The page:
Over the past decades, shark populations around the world have been dwindling. Overexploitation for shark fins, and by catch from commercial fishing has lead to a sever inbalance in the worlds shark population.
Unfortunately, the problem is compounded as most of the scientific data about shark populations has been inferred from catch records in industrial fisheries. Far less information is available about sharks that live in coastal habitats.
A recent study published in Nature revealed the profound impact that fishing has had on reef shark populations observing no sharks on almost 20% of the surveyed reefs. The study looked at video data from over 15,000 baited camera stations from 371 reefs in 58 nations to estimate the conservation status of reef sharks globally.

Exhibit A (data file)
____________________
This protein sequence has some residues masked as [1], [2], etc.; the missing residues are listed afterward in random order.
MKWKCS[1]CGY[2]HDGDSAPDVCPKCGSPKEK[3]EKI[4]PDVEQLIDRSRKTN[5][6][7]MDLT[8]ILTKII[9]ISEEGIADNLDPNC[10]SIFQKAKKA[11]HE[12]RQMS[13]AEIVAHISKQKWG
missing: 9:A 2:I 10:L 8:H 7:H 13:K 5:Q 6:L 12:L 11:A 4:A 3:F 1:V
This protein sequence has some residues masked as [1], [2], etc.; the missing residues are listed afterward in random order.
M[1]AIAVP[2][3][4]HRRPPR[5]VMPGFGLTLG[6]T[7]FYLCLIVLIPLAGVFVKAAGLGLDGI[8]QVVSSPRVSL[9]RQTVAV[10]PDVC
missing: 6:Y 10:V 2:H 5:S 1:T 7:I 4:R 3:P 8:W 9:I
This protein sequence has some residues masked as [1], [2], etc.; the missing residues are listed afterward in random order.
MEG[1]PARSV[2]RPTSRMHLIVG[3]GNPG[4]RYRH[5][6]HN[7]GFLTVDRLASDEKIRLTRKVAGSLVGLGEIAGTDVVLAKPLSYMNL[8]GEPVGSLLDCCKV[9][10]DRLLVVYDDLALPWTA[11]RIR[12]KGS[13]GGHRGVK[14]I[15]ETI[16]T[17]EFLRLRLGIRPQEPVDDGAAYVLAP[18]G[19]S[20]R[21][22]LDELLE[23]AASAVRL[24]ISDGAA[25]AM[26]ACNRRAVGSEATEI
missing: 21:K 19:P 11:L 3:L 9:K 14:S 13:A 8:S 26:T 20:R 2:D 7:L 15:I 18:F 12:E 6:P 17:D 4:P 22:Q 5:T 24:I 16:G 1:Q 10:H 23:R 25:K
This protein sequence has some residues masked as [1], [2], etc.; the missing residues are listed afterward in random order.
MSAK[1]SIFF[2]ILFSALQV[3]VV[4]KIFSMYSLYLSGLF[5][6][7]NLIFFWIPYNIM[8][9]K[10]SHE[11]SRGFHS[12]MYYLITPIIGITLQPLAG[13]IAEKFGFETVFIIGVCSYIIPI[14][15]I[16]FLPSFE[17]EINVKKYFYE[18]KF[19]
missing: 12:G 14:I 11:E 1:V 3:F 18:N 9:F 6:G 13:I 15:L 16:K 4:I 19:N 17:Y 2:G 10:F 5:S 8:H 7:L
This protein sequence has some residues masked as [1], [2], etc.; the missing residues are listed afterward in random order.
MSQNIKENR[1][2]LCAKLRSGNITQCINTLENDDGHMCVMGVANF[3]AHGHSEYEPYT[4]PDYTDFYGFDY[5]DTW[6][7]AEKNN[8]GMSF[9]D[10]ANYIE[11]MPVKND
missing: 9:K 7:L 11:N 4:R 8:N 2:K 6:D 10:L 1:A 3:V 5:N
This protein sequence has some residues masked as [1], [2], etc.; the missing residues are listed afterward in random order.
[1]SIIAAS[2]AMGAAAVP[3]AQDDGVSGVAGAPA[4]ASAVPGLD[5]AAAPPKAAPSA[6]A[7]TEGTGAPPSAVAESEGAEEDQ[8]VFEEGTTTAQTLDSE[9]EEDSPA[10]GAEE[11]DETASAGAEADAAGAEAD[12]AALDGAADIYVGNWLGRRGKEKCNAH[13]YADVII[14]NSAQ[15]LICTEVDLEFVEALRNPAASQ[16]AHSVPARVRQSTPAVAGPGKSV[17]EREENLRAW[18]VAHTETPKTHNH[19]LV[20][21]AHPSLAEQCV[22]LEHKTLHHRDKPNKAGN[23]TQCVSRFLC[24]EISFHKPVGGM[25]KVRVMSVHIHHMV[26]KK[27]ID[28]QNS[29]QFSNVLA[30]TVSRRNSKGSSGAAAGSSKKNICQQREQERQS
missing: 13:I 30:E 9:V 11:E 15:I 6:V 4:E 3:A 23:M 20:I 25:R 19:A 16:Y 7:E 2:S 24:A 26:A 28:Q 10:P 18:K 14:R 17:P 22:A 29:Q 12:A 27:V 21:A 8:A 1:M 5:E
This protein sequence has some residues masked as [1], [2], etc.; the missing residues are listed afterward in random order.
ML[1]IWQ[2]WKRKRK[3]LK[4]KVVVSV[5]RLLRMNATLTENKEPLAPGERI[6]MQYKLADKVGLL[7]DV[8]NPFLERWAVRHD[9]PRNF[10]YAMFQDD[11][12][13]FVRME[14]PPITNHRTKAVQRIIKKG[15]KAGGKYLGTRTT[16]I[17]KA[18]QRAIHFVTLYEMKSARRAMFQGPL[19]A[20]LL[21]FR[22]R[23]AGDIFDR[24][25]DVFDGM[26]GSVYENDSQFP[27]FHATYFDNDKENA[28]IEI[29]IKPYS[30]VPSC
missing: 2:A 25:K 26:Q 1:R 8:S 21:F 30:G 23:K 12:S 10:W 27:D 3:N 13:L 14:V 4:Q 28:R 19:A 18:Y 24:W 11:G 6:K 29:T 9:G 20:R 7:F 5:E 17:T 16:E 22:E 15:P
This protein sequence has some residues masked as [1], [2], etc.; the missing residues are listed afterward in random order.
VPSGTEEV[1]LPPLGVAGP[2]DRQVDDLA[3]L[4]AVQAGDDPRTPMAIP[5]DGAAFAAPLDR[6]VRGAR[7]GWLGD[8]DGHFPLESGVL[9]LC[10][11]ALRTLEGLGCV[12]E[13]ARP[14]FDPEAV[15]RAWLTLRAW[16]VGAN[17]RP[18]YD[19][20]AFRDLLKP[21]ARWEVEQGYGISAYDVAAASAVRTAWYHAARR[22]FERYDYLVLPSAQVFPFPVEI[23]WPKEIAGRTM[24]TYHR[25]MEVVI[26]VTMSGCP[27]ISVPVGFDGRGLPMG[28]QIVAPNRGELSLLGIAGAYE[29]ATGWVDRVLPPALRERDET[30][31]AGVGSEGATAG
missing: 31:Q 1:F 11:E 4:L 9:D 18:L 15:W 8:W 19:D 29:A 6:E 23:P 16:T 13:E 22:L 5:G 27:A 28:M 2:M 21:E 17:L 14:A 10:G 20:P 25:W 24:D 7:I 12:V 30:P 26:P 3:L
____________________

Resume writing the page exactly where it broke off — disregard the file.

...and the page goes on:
“There are certain places where the shark population seems to be in reasonably good shape but…that’s probably not an accident,” says Michael Berumen, a professor of marine science at the King Abdullah University of Science and Technology in Saudi Arabia and coauthor of the new findings. “Almost all of them are places that have made the investment—the time and energy and resources—to have effective protections in those coral reef systems.”
Researchers counted very few sharks from reefs in a number of nations, including the Dominican Republic, Qatar, and Vietnam. On the other hand, sharks were generally plentiful in Australia, the Bahamas, French Polynesia, and several other countries.
Countries, where sharks were abundant, tended to employ a number of tactics like creating shark sanctuaries, areas where commercial shark fishing and trade in shark products is banned, setting limits on the number of sharks that can be caught, or restricting the use of gillnets and longlines. “They catch fairly indiscriminately,” Heithaus says. “Getting rid of those [fishing] gears is one of the biggest things that can be done to help rebuild coastal shark populations.” [Popular Science]